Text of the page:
Home News and Features Budget Cuts Hard to Find: City Council Explores the Details

Budget Cuts Hard to Find: City Council Explores the Details

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Prior to upcoming public hearings about the city’s challenging fiscal year 2025 budget, the Montpelier City Council is finding that options for budget cuts, other than those already in the city manager’s initial $11,863,353 draft, are not going to be easy to find. 

Seeking more information about how the largest departments of city government plan to handle the cuts pending for fiscal year 2025, the Montpelier City Council received the inside view from department heads for police, fire/emergency services, and public works at its Jan. 3 meeting. 

Councilor Tim Heney requested that City Manager Bill Fraser provide a more detailed version of staffing costs for each department and about the $200,000 district heat operation. Noting that it’s difficult to consider budget options when so many of the numbers are quite broad, Heney said, “We’ve got to talk about this stuff.” Fraser replied that he will make the information available.

Looming Unknowns

While the draft budget is based on what Fraser described as “conservative estimates” of the city’s revenue, owners of flood-damaged properties are in the process of requesting changes to the recently completed reassessment of all properties in the city. In addition, National Life, while not flood-damaged, has requested a multi-million-dollar reduction from the city’s evaluation. All these reviews are in process before the Board of Civil Authority, meaning their impact on the city’s revenue is not yet determined.

Mayor Jack McCullough noted that about 70% of the budget is for personnel. Two of the city’s larger departments, police and fire/EMS, have budgeted for 16 positions in each department, but each said that while 17 would be preferable, services can be maintained with the budgets presented to the council. 

Policing Perspective

Police Chief Eric Nordenson said in addition to 16 officers, eight full-time dispatchers and one and a half parking patrollers are employed by the department. “Ideally, we would have three officers on at night, but we’re going to two for cost savings.” The proposed draft budget also eliminates the canine half of one officer’s duties.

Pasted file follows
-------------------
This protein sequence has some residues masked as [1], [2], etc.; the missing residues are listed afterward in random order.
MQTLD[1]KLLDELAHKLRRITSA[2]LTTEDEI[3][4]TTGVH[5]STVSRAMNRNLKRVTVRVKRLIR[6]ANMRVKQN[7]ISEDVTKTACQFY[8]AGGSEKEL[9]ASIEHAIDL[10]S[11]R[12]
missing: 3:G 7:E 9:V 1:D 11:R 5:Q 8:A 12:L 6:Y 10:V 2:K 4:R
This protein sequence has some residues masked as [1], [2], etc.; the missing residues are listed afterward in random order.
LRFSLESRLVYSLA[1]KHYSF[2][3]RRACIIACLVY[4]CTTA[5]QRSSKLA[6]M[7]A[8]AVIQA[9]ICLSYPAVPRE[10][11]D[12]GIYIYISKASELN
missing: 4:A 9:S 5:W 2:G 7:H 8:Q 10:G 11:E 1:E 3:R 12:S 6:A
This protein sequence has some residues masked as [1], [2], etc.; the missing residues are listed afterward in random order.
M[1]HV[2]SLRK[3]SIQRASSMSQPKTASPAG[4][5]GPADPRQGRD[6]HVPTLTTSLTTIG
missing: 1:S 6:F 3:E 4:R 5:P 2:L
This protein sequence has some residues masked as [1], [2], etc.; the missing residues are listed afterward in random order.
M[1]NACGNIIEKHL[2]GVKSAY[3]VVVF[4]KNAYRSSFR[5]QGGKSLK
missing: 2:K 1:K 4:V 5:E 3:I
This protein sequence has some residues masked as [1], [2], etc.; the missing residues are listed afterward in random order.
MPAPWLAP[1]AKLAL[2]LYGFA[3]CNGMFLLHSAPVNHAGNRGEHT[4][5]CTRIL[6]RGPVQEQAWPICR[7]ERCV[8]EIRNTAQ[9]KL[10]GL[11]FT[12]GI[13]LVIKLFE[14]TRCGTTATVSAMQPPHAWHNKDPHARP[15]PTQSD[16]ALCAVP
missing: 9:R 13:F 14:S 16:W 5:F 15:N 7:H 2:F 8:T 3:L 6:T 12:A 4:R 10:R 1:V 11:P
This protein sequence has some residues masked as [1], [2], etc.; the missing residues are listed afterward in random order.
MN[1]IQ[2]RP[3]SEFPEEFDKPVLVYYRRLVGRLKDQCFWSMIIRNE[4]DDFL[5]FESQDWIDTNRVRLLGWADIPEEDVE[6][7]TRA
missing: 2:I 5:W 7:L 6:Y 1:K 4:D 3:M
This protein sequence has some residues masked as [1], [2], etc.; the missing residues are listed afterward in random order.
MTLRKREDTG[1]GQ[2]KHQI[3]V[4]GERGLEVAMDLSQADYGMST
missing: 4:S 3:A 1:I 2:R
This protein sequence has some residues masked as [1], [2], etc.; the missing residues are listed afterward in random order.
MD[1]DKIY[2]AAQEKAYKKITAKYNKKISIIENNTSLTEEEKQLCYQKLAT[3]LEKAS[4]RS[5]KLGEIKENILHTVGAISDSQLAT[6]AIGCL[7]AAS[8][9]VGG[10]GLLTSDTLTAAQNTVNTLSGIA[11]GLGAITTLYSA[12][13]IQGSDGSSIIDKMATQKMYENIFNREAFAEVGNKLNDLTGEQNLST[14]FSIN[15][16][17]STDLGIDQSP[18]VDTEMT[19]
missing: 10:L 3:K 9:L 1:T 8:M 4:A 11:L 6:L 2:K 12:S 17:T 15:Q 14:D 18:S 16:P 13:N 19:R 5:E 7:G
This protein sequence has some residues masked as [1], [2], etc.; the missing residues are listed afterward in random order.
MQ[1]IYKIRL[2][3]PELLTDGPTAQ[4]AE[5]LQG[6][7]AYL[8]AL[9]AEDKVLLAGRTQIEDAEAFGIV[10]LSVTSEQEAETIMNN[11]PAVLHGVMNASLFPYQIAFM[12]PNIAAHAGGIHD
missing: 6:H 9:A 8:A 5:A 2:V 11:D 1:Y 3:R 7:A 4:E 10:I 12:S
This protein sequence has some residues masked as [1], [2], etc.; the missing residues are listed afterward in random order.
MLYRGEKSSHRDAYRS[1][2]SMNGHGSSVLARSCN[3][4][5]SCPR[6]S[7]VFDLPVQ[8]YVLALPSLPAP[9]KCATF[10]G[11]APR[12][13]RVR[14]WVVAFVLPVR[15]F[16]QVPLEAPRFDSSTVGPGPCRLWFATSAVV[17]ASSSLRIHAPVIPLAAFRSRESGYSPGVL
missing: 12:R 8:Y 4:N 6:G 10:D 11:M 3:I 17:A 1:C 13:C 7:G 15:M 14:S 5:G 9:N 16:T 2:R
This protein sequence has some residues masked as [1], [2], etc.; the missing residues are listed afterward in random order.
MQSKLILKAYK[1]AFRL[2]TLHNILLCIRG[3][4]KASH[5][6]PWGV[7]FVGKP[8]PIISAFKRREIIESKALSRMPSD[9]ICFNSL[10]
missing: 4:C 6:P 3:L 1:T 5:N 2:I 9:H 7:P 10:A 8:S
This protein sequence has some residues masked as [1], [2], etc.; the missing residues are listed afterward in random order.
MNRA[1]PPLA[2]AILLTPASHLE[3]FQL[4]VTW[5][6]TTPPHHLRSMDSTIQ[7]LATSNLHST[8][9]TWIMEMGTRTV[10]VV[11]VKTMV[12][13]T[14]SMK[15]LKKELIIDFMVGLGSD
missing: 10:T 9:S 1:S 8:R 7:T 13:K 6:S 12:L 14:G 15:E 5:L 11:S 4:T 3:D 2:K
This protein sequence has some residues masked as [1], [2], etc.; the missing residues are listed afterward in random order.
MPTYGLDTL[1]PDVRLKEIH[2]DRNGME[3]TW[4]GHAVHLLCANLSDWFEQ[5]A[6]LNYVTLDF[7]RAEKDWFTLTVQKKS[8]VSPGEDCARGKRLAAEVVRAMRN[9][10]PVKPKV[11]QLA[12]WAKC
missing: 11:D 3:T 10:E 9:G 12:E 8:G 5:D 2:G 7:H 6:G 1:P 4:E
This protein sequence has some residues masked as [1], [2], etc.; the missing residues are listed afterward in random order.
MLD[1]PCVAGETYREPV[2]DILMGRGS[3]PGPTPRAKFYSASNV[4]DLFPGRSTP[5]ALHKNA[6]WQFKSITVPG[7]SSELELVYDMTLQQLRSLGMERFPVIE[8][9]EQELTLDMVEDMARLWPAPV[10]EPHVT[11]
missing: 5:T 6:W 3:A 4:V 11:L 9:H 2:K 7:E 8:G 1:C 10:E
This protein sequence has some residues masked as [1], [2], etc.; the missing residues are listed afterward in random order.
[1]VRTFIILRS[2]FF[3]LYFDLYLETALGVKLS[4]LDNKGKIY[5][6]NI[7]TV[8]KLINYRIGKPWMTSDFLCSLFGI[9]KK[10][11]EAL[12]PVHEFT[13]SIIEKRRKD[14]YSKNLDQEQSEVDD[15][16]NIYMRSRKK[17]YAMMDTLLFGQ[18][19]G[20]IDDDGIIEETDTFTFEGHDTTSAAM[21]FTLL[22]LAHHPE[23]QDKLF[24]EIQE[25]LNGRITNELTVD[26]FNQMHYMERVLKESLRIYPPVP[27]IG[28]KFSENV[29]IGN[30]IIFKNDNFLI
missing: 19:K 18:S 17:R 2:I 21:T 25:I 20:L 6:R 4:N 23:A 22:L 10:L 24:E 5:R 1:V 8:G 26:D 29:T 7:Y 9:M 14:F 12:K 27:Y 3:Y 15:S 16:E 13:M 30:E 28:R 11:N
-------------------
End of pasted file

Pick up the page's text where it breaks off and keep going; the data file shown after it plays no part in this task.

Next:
“What is the impact of being short of staff?” asked Councilor Cary Brown. Nordenson replied that the department was down to only 11 officers in January 2023, but now has 16. One impact of the shortage is “We have to pull a detective off an investigation, of which there have been several this year,” he said. The consequence, he said, is that completing investigations takes longer.

Councilor Lauren Hierl commented that because police work is stressful, she would favor restoring the seventeenth officer position if the city’s revenue improves during the course of the year. Fraser said such adjustments are possible and, recently, necessary when the FY24 budget had to be reduced when revenue fell after the July 10 flood. “We’ve had to cut the current year’s budget back by $1.5 million,” he said.

Both Heney and Councilor Sal Alfano questioned the $300,000 planned for overtime. Fraser replied that because police and fire are 24-hour operations, “overtime is not a consequence of inefficiency.” The cost of a full-time position, including benefits and training, does not provide significant savings, he said. In response to Councilor Pelin Kohn’s question about federal grant programs for officer development, which have been used by the city in the past, Fraser said participation requires a long-term commitment that will not be helpful at this time.

Fire Department Transition